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Ballot Proposal Analysis: Prop. 2006-05: Educational Funding Guarantee Law

Recommendation: Proposal Would Reduce Legislative Oversight - Vote "No"

October 1, 2006       Leave a Comment
By: Dave Rogers

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The Citizens Research Council has released its analysis of Proposal 2006-05, the Educational Funding Guarantee Law, a statutory initiative that Michigan voters will be presented with at the November 7, 2006, general election.

The proposal would amend the State School Aid Act to guarantee a minimum amount of state funding for K-12 schools, community colleges, and universities in Fiscal Year 2007 (FY07). For all years after fiscal year 2007, the proposal would guarantee funding increases equal to the annual change in inflation.

In addition to the state funding guarantees, Proposal 2006-05 would cap the amount of retirement contributions to the Michigan Public School Employees Retirement System (MPSERS) made by K-12 schools, community colleges, and universities, and require the State of Michigan to make up the difference between the capped employer's contribution and the actual retirement contribution required by the system.

The proposal also contains a declining enrollment provision for K-12 school districts that are experiencing falling student membership. The provision allows the use of a three-year average to determine current-year membership.

Finally, the proposed law would require the gap between the basic per pupil foundation allowance and the maximum state-guaranteed per pupil foundation allowance to be reduced from $1,300 to $1,000 by fiscal year 2012.

The Citizens Research Council estimates that the additional costs of the proposed law to the enacted FY07 state budget will be between $565 million and $707 million.

Recommendation: Vote "No" on Proposal 2006:05.

Under the proposal, these costs will have to be financed by the State's General Fund. At the minimum level, Proposal 2006-05 would increase the amount of the General Fund budget currently dedicated to education spending from 21 percent to 27 percent.

After FY07, assuming moderate state revenue growth, the Research Council estimates that the proposal's required inflationary increases in education funding (excluding retirement costs) can be financed by existing resources without having to reduce the amount of money allocated to other state programs.

Over two-thirds of the initial additional costs to the State from Proposal 2006-05 arise from the provision to cap employer retirement contributions. This cost component represents a new financial obligation to the state budget and will steadily increase each fiscal year. The State's projected annual costs associated with the required retirement contributions will rise faster than inflation, thereby requiring policymakers to reconfigure state finances to meet the education funding guarantees within existing resources or to raise general revenues.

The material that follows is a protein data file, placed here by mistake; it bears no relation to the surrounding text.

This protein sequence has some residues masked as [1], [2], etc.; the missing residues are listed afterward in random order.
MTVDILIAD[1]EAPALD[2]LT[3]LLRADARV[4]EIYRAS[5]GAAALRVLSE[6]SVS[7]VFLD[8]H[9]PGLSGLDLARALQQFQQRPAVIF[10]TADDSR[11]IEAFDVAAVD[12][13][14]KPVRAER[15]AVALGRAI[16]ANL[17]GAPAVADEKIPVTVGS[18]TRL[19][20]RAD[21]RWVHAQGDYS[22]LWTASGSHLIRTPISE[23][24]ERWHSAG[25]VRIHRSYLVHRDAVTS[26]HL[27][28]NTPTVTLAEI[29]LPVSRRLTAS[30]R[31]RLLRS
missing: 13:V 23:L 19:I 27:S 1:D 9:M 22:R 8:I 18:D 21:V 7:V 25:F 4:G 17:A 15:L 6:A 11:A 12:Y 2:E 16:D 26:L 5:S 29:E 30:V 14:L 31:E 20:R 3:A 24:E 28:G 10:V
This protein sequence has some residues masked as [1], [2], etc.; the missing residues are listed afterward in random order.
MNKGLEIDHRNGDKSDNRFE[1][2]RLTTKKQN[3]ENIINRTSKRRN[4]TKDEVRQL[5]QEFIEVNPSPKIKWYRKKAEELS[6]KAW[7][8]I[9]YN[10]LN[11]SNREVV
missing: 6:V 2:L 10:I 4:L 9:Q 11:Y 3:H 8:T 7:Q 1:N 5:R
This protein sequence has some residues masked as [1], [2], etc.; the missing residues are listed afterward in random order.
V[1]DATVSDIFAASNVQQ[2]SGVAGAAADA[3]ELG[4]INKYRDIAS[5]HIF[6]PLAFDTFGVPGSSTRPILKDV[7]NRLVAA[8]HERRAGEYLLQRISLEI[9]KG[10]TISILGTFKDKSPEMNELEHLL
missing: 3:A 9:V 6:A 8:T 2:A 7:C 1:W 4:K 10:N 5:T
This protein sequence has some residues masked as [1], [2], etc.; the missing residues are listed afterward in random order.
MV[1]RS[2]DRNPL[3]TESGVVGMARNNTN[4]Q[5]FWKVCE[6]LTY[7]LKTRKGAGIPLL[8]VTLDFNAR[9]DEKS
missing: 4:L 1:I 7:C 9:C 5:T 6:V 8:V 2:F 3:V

The proposal provides guaranteed funding for various levels of education regardless of the State's fiscal condition. The annual inflationary increases may require reductions to other programs financed by the General Fund, such as health care, corrections, assistance to the poor, especially if state revenues fail to grow with inflation. Further "crowding out" of these other areas of the state budget will result from the proposal's retirement provisions, unless state revenues are raised to finance these new costs.

The state budget process is the arena in which policymakers determine public priorities by allocating finite financial resources among competing claims. During this process, lawmakers are able to review and evaluate programs and adjust annual spending plans accordingly.

Proposal 2006-05 would reduce the effect of legislative oversight by removing a significant portion of the state budget from the annual appropriations process. Lawmakers will lose the ability to make certain resource allocation decisions in response to their oversight findings, as the funding guarantees included in the proposal effectively make these decisions for them. ###

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Dave Rogers

Dave Rogers is a former editorial writer for the Bay City Times and a widely read,
respected journalist/writer in and around Bay City.
(Contact Dave Via Email at

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